BSBA080200411Abraham Malamat was a professor emeritus of Jewish History at the Hebrew University of Jerusalem. Malamat made important contributions to the study of the Hebrew Bible and the Ancient Near East—particularly in our understanding of the emergence of Israel, the collapse of the kingdom of Judah, and the relationship of the ancient city and culture of Mari and the Hebrew Bible.

Malamat was born in Vienna, but immigrated with his family to Palestine in 1935 in the face of growing anti-Semitism. In 1940, he began his studies at the Hebrew University of Jerusalem, in the departments of Hebrew, Bible, Biblical History and Psychology; he studied concurrently at the École Biblique et Archaeologique. Malamat began lecturing at the Hebrew University in 1954.  

According to Professor Shmuel Ahituv, one of Malamat’s former students, Malamat was “a gifted lecturer and a charismatic teacher. His lectures—whether before a classroom of students or before the general public were a masterpiece of rhetoric… students used to crowd in, sitting on the steps and window sills [of the lecture hall].” In retrospect, Malamat’s Viennese childhood, his studies at the Hebrew University and the École Biblique, and later at the Oriental Institute in Chicago contributed to his academic success as well as his cosmopolitan personality.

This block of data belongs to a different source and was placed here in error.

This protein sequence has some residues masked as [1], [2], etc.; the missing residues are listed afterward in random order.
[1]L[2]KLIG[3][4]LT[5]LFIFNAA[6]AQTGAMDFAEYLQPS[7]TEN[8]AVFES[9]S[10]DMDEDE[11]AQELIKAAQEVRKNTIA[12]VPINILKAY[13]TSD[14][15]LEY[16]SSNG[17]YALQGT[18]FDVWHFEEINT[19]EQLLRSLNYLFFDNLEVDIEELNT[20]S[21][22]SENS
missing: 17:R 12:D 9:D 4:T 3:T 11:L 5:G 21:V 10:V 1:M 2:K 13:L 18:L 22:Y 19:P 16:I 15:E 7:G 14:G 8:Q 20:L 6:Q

Malamat’s publications, written in Hebrew, English, German and French, numbered more than 300. He served as editor of the Israel Exploration Society’s Hebrew bulletin Yediot from 1956 to 1967 and was on the editorial boards of the Israel Exploration Journal and the Zeitschrift für Alttestamentliche Wissenschaft.

Malamat was also a member of countless international societies and academies, and he was invited to many universities abroad as a visiting professor and a guest lecturer. His students and colleagues published a festschrift in honor of his 70th birthday, Eretz-Israel 24: The Abraham Malamat Volume.

Abraham Malamat is survived by his wife Na'ama, his daughter Talia and her family, and his sister Israela.

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